Java Map Remove

You already know about the remove method that lets you remove a java Map entry for a given key. Since Java 8, an overloaded version removes an entry only if the key is associated with a specific value. Previously, this code is how you’d implement this behavior (we have nothing against Tom Cruise, but Jack Reacher 2 received poor reviews):

String key = "Raphael";
String value = "Jack Reacher 2";
if (favouriteMovies.containsKey(key) &&
Objects.equals(favouriteMovies.get(key), value)) {
return true;
else {
return false;

Here is how you can do the same thing now, which you have to admit is much more to the point:

favouriteMovies.remove(key, value);

In the next section, you learn about ways of replacing elements in and removing elements from a Map.

Java Hashmap Replace

Map has two new methods that let you replace the entries inside a Map:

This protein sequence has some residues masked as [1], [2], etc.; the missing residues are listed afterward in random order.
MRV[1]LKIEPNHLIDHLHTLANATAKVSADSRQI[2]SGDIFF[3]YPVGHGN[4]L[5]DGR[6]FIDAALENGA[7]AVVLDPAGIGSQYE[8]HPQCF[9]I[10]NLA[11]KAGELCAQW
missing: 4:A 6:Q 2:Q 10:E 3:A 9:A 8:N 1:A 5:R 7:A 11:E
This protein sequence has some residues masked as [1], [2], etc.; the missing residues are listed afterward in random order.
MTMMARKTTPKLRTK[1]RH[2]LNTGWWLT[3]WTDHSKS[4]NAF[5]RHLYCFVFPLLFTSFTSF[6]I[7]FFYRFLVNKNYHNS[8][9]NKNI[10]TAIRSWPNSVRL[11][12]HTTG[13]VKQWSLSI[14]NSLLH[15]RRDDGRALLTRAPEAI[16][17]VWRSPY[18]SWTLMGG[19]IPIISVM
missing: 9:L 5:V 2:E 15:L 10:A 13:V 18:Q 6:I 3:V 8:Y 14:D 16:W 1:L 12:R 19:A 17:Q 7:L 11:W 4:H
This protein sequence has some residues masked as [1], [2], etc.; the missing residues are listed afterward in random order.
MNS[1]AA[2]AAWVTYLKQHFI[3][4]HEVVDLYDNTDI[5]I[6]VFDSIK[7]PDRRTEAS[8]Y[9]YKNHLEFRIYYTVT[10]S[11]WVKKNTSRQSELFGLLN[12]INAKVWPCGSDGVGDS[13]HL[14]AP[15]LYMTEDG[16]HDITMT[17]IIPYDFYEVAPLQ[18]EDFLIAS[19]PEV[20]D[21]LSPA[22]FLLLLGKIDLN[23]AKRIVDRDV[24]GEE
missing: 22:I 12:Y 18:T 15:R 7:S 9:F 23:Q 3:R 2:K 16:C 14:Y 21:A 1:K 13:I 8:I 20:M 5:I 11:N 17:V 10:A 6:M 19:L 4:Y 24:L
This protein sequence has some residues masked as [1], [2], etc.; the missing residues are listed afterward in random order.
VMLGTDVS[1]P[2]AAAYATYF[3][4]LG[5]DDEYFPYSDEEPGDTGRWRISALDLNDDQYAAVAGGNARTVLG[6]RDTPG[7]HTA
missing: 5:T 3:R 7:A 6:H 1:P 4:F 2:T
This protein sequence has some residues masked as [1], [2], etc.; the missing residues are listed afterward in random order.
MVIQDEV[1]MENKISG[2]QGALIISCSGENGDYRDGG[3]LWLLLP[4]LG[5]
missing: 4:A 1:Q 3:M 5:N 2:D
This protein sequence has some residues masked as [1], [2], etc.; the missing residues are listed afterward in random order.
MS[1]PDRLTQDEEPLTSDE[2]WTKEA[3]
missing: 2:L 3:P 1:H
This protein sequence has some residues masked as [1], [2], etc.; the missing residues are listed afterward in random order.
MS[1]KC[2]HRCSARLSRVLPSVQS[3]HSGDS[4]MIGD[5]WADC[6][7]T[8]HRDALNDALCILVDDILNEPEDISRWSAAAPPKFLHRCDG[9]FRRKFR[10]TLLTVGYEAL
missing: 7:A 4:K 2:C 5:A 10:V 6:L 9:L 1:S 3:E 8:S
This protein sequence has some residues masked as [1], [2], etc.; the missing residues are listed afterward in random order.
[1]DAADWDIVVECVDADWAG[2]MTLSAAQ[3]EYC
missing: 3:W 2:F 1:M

• replaceAll—Replaces each entry’s value with the result of applying a BiFunction. This method works similarly to replaceAll on a List, which you saw earlier.
  • Replace—Lets you replace a value in the Map if a key is present. An additional overload replaces the value only if it the key is mapped to a certain value.

java replaceall example

You could format all the values in a Map as follows:

Map<String, String> favouriteMovies = new HashMap<>();
favouriteMovies.put("Raphael", "Star Wars");
favouriteMovies.put("Olivia", "james bond");
favouriteMovies.replaceAll((friend, movie) -> movie.toUpperCase());